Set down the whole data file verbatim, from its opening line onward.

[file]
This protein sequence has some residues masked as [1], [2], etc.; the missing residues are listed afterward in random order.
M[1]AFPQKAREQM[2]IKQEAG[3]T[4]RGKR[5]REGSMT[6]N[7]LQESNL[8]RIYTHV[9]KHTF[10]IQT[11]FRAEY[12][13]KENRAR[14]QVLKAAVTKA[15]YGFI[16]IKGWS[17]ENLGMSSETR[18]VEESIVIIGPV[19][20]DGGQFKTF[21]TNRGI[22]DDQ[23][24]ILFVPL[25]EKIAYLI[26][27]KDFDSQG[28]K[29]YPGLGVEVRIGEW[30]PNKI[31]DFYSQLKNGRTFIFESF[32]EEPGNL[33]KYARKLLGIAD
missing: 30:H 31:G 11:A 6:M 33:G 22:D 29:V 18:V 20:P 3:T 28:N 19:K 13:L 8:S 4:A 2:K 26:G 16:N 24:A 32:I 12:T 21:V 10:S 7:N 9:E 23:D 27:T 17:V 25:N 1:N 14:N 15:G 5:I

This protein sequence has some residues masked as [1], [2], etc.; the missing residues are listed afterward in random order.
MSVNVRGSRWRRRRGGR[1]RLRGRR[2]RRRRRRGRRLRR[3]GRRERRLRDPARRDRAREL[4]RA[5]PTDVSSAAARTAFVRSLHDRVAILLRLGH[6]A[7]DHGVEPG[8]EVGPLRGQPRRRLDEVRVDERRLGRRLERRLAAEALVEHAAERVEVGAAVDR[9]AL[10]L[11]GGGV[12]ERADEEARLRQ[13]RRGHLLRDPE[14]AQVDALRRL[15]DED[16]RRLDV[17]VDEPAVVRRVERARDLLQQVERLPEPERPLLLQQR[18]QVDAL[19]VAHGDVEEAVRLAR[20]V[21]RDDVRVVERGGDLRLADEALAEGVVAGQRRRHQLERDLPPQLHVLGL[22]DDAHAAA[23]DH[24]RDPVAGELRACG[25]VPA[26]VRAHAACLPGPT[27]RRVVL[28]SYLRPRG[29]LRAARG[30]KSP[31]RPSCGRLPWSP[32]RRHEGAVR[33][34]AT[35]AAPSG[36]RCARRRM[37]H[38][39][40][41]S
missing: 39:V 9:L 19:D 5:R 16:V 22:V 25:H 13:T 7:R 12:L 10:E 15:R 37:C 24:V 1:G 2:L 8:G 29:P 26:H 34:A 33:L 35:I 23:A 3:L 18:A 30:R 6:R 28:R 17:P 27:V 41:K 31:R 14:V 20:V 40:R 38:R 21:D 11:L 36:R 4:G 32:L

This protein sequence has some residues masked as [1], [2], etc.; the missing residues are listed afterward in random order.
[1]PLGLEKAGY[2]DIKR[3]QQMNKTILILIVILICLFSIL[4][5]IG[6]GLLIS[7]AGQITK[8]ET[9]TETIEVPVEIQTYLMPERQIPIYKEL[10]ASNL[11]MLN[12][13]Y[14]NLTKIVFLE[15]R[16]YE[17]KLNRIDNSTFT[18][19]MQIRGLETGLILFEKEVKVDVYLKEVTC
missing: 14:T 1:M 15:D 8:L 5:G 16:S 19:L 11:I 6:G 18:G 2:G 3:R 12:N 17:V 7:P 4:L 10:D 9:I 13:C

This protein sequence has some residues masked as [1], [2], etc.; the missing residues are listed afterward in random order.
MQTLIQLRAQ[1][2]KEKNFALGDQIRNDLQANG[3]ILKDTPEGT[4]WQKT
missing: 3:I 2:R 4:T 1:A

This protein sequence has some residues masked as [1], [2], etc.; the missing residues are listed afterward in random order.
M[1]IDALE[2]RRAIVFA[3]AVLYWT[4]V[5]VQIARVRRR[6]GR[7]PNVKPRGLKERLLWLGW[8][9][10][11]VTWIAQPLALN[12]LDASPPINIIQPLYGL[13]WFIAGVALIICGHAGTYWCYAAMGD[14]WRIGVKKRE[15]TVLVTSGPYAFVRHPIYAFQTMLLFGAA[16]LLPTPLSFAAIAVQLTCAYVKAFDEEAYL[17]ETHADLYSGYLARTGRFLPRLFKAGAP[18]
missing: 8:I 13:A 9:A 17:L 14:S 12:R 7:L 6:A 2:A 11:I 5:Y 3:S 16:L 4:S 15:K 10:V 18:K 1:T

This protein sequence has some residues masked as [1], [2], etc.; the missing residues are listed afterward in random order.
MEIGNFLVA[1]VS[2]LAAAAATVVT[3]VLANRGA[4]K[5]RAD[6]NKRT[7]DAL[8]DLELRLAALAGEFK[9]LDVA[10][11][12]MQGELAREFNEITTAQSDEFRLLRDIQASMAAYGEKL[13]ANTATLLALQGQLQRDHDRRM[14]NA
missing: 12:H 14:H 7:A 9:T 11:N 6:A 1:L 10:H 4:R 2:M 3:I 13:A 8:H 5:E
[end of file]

This protein sequence has some residues masked as [1], [2], etc.; the missing residues are listed afterward in random order.
M[1]AFPQKAREQM[2]IKQEAG[3]T[4]RGKR[5]REGSMT[6]N[7]LQESNL[8]RIYTHV[9]KHTF[10]IQT[11]FRAEY[12][13]KENRAR[14]QVLKAAVTKA[15]YGFI[16]IKGWS[17]ENLGMSSETR[18]VEESIVIIGPV[19][20]DGGQFKTF[21]TNRGI[22]DDQ[23][24]ILFVPL[25]EKIAYLI[26][27]KDFDSQG[28]K[29]YPGLGVEVRIGEW[30]PNKI[31]DFYSQLKNGRTFIFESF[32]EEPGNL[33]KYARKLLGIAD
missing: 30:H 31:G 11:A 6:M 33:G 22:D 29:V 18:V 20:P 3:T 28:N 19:K 13:L 8:S 4:A 2:K 26:G 16:N 24:A 32:I 12:T 21:V 10:S 7:N 9:E 23:D 27:T 17:V 25:N 1:N 14:N 15:G 5:I

This protein sequence has some residues masked as [1], [2], etc.; the missing residues are listed afterward in random order.
MSVNVRGSRWRRRRGGR[1]RLRGRR[2]RRRRRRGRRLRR[3]GRRERRLRDPARRDRAREL[4]RA[5]PTDVSSAAARTAFVRSLHDRVAILLRLGH[6]A[7]DHGVEPG[8]EVGPLRGQPRRRLDEVRVDERRLGRRLERRLAAEALVEHAAERVEVGAAVDR[9]AL[10]L[11]GGGV[12]ERADEEARLRQ[13]RRGHLLRDPE[14]AQVDALRRL[15]DED[16]RRLDV[17]VDEPAVVRRVERARDLLQQVERLPEPERPLLLQQR[18]QVDAL[19]VAHGDVEEAVRLAR[20]V[21]RDDVRVVERGGDLRLADEALAEGVVAGQRRRHQLERDLPPQLHVLGL[22]DDAHAAA[23]DH[24]RDPVAGELRACG[25]VPA[26]VRAHAACLPGPT[27]RRVVL[28]SYLRPRG[29]LRAARG[30]KSP[31]RPSCGRLPWSP[32]RRHEGAVR[33][34]AT[35]AAPSG[36]RCARRRM[37]H[38][39][40][41]S
missing: 39:V 9:L 19:D 5:R 16:V 22:V 25:H 13:T 7:R 12:L 10:E 15:R 37:C 24:V 1:G 2:L 8:G 29:P 26:H 34:A 33:L 35:I 23:A 3:L 18:A 30:R 6:R 28:R 17:P 27:V 41:K 31:R 14:V 20:V 40:R 38:R 21:D 11:L 36:R 4:G 32:L

This protein sequence has some residues masked as [1], [2], etc.; the missing residues are listed afterward in random order.
[1]PLGLEKAGY[2]DIKR[3]QQMNKTILILIVILICLFSIL[4][5]IG[6]GLLIS[7]AGQITK[8]ET[9]TETIEVPVEIQTYLMPERQIPIYKEL[10]ASNL[11]MLN[12][13]Y[14]NLTKIVFLE[15]R[16]YE[17]KLNRIDNSTFT[18][19]MQIRGLETGLILFEKEVKVDVYLKEVTC
missing: 14:T 1:M 15:D 8:L 5:G 16:S 19:L 11:I 6:G 18:G 2:G 3:R 12:N 17:V 7:P 4:L 10:D 9:I 13:C

This protein sequence has some residues masked as [1], [2], etc.; the missing residues are listed afterward in random order.
MQTLIQLRAQ[1][2]KEKNFALGDQIRNDLQANG[3]ILKDTPEGT[4]WQKT
missing: 3:I 2:R 4:T 1:A

This protein sequence has some residues masked as [1], [2], etc.; the missing residues are listed afterward in random order.
M[1]IDALE[2]RRAIVFA[3]AVLYWT[4]V[5]VQIARVRRR[6]GR[7]PNVKPRGLKERLLWLGW[8][9][10][11]VTWIAQPLALN[12]LDASPPINIIQPLYGL[13]WFIAGVALIICGHAGTYWCYAAMGD[14]WRIGVKKRE[15]TVLVTSGPYAFVRHPIYAFQTMLLFGAA[16]LLPTPLSFAAIAVQLTCAYVKAFDEEAYL[17]ETHADLYSGYLARTGRFLPRLFKAGAP[18]
missing: 8:I 13:A 9:A 17:L 14:S 12:R 7:L 6:A 2:A 11:I 5:Y 3:S 16:L 4:S 15:K 10:V 18:K 1:T

This protein sequence has some residues masked as [1], [2], etc.; the missing residues are listed afterward in random order.
MEIGNFLVA[1]VS[2]LAAAAATVVT[3]VLANRGA[4]K[5]RAD[6]NKRT[7]DAL[8]DLELRLAALAGEFK[9]LDVA[10][11][12]MQGELAREFNEITTAQSDEFRLLRDIQASMAAYGEKL[13]ANTATLLALQGQLQRDHDRRM[14]NA
missing: 12:H 14:H 7:A 9:T 11:N 6:A 1:L 10:H 4:R 2:M 3:I 13:A 8:H 5:E